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Date of Award
Master of Science (MS)
Mitchell, Robert J. (Geologist)
Babcock, R. Scott (Randall Scott)
Matthews, Robin A., 1952-
Kelly, Doug (Hydrogeologist)
Two different types of groundwater contamination may be present in the aquifers on northern Lummi Island, Washington: naturally occurring arsenic and seawater intrusion. Freshwater on northern Lummi Island is stored in bedrock and unconsolidated glacial sediments. The naturally occurring arsenic, sourced from an undetermined stratigraphic layer, varies spatially throughout the island. Additionally, seawater may be intruding into the groundwater supply, which is the primary source of drinking water for the residents of the island. The process of mobilization of the naturally occurring arsenic and the extent of the seawater intrusion has not been fully explored. The purpose of my study was to determine the geochemical, physical, and seasonal influences on concentrations of arsenic and major ions on Lummi Island. I collected water samples and made in situ measurements from wells distributed throughout Lummi Island for geochemical analysis. Statistical analysis was used to test for a relationship between arsenic concentrations and geochemical factors or season. The speciation of arsenic in the groundwater was determined by plotting pH and redox potential measurements on an arsenic species stability diagram. Whole-rock chemical analysis was used to investigate the bedrock source of the arsenic. The extent of the seawater intrusion was determined using major ion analysis, and the source of the ions was interpreted using Piper diagrams. The relationship between aquifers, major ions, and seasonality was explored using multivariate statistical analysis. Whole rock analysis indicated that the highest arsenic concentration was in the sample taken from the Chuckanut conglomerate. When Eh and pH field measurements were plotted on an arsenic stability diagram, arsenate was revealed as the dominant species in the groundwater. Speciation calculations in PHREEQC supported the conclusion that arsenate was the dominant species in most water samples. No wells indicated seawater intrusion and some plotted in the freshening region of the Piper diagram. Wells that plotted in the freshening area of the Piper diagram were more likely to have higher arsenic concentrations. Bivariate analysis, principal component analysis, non-metric clustering and Piper plots failed to show a difference in the measured variables between the April and August samples. A positive correlation was found between specific conductance, Na+, Cl- and total alkalinity and dissolved arsenic, and a negative correlation was found between Ca2+ and Mg2+ and dissolved arsenic. No correlation was observed between dissolved arsenic and Fe or Mn. Multivariate statistics indicated a correlation between the presence of major ions and the dissolved arsenic concentrations. The positive correlation between alkalinity and dissolved arsenic, negative correlations between Ca2+ and Mg2+ and dissolved arsenic, and no correlations with Fe or Mn is consistent with an arsenic release through a desorption process. The presence of dissolved carbonate and bicarbonate is indicative of a chemical weathering process, which could lead to arsenic desorption, and the charge on Ca2+ and Mg2+ ions can facilitate the adsorption and desorption of dissolved arsenic. Since the Chuckanut sandstone had the highest dissolved arsenic concentrations, a chemical weathering process is most likely occurring within this stratigraphic layer. No wells in this study exceeded the SMCL (Secondary Maximum Contaminant Level), nor did any wells experience a statistically significant fluctuation in chlorides between the April and August sampling seasons. When the major ions were plotted on a Piper diagram, all of the wells plotted in either the "fresh" or the "freshening" part of the diagram; none of the samples plotted in the "intruding" or "intruded" area. Because there was no evidence that the wells in my study were experiencing seawater intrusion, the salts must be released from another source. This relationship between major ions and dissolved arsenic was supported by the multivariate statistical tests principal component analysis and linear discriminant analysis. The principal component analysis successfully classified arsenic into high and low groups, and once trained with a subset of the data, the linear discriminant analysis divided arsenic into high or low categories. The relationship between the major ions and dissolved arsenic can be interpreted from a Piper diagram when the high dissolved arsenic concentrations ([As] >0.07 mg/L) is color coded. These water samples all plotted in the freshening region of the Piper diagram. Because chlorides and dissolved arsenic were positively related, specific conductance, used as a proxy for chlorides, could be used as a rough indicator for arsenic.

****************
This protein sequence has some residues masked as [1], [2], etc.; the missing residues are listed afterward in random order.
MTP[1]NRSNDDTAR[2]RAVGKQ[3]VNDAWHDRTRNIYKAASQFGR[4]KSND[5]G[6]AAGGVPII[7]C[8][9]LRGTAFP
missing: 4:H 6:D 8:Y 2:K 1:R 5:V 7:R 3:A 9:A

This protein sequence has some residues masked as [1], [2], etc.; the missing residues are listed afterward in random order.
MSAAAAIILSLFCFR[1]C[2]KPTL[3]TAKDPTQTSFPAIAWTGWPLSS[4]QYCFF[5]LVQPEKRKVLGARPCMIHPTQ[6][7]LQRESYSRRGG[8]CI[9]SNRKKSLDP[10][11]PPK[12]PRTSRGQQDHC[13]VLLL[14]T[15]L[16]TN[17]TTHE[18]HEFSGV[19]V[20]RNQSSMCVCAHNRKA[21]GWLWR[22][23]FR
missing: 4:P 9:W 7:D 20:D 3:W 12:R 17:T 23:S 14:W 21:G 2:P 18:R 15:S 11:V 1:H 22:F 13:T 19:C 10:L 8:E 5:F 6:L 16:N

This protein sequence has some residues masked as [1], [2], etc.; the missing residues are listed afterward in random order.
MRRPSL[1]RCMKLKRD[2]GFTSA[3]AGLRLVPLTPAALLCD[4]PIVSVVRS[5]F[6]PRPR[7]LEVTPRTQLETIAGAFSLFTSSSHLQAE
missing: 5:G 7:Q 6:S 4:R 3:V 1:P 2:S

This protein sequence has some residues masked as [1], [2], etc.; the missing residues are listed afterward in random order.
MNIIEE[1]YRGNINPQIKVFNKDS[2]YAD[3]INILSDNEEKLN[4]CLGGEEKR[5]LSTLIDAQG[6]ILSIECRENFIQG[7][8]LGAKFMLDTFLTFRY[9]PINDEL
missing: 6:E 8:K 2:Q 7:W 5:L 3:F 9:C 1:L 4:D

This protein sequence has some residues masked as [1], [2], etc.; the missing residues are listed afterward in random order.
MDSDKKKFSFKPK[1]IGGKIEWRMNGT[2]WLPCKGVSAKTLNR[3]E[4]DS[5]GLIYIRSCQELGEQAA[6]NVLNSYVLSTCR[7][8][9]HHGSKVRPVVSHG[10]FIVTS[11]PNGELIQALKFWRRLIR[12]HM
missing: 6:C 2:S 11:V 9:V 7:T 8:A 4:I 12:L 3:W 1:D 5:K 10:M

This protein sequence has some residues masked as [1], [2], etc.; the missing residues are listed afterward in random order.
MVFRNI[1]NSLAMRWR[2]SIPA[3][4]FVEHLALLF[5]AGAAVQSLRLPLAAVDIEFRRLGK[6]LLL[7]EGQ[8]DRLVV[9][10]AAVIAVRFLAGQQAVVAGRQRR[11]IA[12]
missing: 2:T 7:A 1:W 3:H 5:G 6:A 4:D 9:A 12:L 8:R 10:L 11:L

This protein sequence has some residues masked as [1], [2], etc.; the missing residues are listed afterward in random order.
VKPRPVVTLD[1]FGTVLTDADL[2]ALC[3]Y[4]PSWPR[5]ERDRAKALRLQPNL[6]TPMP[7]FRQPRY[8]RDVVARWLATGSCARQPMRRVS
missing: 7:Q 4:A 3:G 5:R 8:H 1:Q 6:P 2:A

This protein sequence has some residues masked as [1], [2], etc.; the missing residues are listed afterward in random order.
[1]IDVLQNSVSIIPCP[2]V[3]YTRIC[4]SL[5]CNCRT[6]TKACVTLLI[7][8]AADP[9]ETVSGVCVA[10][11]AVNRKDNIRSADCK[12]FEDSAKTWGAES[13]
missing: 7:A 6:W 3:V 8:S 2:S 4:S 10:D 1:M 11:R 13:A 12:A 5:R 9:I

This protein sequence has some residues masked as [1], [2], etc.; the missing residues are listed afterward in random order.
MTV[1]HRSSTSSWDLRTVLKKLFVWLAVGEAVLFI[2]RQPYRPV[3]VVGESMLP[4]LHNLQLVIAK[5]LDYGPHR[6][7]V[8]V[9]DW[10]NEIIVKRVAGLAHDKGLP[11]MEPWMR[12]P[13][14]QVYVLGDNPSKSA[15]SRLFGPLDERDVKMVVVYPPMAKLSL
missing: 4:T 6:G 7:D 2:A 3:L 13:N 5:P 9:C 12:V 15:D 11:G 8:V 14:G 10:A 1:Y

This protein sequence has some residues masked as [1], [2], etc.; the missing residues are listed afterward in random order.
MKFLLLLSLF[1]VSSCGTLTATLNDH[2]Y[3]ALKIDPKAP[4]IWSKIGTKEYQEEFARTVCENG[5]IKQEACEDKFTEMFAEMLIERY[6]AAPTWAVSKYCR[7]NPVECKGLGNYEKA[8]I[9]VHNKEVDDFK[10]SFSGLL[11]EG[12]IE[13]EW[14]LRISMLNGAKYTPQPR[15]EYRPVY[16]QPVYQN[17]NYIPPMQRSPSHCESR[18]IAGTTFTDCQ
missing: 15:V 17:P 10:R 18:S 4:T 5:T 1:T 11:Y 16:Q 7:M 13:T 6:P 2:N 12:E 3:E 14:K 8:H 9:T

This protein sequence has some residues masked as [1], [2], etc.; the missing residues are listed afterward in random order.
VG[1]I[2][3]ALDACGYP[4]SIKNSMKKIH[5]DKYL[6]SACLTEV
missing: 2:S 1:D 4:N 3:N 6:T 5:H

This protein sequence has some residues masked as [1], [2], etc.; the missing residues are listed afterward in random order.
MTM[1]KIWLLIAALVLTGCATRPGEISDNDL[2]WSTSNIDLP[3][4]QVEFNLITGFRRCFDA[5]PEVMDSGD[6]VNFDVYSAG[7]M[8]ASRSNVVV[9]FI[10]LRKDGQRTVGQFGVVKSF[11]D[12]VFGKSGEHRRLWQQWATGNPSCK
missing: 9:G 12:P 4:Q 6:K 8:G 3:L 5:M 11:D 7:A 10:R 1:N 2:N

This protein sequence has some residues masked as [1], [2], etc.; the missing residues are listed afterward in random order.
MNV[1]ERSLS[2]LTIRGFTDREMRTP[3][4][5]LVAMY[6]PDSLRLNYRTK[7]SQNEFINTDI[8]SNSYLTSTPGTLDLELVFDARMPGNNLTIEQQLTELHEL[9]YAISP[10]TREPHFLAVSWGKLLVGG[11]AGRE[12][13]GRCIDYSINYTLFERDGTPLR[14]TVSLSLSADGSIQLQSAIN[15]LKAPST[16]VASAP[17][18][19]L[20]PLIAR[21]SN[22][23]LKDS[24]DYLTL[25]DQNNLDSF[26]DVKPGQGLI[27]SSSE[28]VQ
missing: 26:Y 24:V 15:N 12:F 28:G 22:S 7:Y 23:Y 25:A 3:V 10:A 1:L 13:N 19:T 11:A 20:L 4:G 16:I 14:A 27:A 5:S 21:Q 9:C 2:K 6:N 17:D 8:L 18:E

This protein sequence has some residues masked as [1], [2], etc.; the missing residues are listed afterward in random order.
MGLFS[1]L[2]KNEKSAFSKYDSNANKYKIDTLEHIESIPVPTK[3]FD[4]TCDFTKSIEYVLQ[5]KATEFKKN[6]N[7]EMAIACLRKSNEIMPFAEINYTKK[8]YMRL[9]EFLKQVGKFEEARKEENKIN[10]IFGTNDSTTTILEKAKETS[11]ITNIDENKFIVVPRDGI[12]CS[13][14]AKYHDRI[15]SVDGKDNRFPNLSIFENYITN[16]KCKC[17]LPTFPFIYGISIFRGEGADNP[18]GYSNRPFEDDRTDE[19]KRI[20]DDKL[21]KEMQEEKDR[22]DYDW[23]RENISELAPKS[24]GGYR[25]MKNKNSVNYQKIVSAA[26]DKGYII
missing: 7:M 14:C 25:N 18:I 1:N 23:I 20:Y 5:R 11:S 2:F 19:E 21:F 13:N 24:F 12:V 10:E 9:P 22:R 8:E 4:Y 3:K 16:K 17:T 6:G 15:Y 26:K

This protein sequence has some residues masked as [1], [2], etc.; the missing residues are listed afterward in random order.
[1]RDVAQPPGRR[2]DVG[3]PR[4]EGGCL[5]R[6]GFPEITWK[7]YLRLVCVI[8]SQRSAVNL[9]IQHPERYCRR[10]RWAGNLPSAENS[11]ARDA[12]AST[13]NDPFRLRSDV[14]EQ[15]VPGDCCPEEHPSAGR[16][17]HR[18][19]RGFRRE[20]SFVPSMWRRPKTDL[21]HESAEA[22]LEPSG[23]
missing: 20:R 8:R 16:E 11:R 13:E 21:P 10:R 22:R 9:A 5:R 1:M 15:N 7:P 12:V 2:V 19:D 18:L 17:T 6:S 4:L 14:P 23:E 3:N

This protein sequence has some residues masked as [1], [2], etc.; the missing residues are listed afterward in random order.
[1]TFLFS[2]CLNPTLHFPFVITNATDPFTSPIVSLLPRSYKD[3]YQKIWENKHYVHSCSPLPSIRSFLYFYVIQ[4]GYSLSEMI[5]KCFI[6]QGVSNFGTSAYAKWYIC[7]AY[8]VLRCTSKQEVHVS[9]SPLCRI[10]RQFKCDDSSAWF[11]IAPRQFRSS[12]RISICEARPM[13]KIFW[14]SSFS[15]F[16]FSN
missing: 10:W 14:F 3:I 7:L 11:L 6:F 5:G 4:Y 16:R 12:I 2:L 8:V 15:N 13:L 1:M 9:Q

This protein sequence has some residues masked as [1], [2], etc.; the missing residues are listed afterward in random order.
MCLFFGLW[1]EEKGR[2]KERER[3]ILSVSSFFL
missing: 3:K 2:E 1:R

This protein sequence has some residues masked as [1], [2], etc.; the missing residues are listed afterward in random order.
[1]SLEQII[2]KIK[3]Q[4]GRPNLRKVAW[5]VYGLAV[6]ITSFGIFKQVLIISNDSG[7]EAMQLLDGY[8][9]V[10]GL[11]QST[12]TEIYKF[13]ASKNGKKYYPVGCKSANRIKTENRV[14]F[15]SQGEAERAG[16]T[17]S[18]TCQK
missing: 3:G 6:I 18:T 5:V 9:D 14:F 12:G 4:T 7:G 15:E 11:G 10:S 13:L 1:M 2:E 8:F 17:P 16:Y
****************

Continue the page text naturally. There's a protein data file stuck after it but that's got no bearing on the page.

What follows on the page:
Hydrogeology--Washington (State)--Lummi Island (Island), Water quality--Washington (State)--Lummi Island (Island)--Measurement, Groundwater--Arsenic content--Washington (State)--Lummi Island (Island)--Measurement, Saltwater encroachment--Washington (State)--Lummi Island (Island)--Measurement, Water salinization--Washington (State)--Lummi Island (Island)--Measurement
Western Washington University
Lummi Island (Wash. : Island)
Copying of this thesis in whole or in part is allowable only for scholarly purposes. It is understood, however, that any copying or publication of this thesis for commercial purposes, or for financial gain, shall not be allowed without the author's written permission.
Martell, Erica, "Naturally occurring aqueous arsenic and seawater intrusion on Lummi Island, WA" (2010). WWU Graduate School Collection. 83.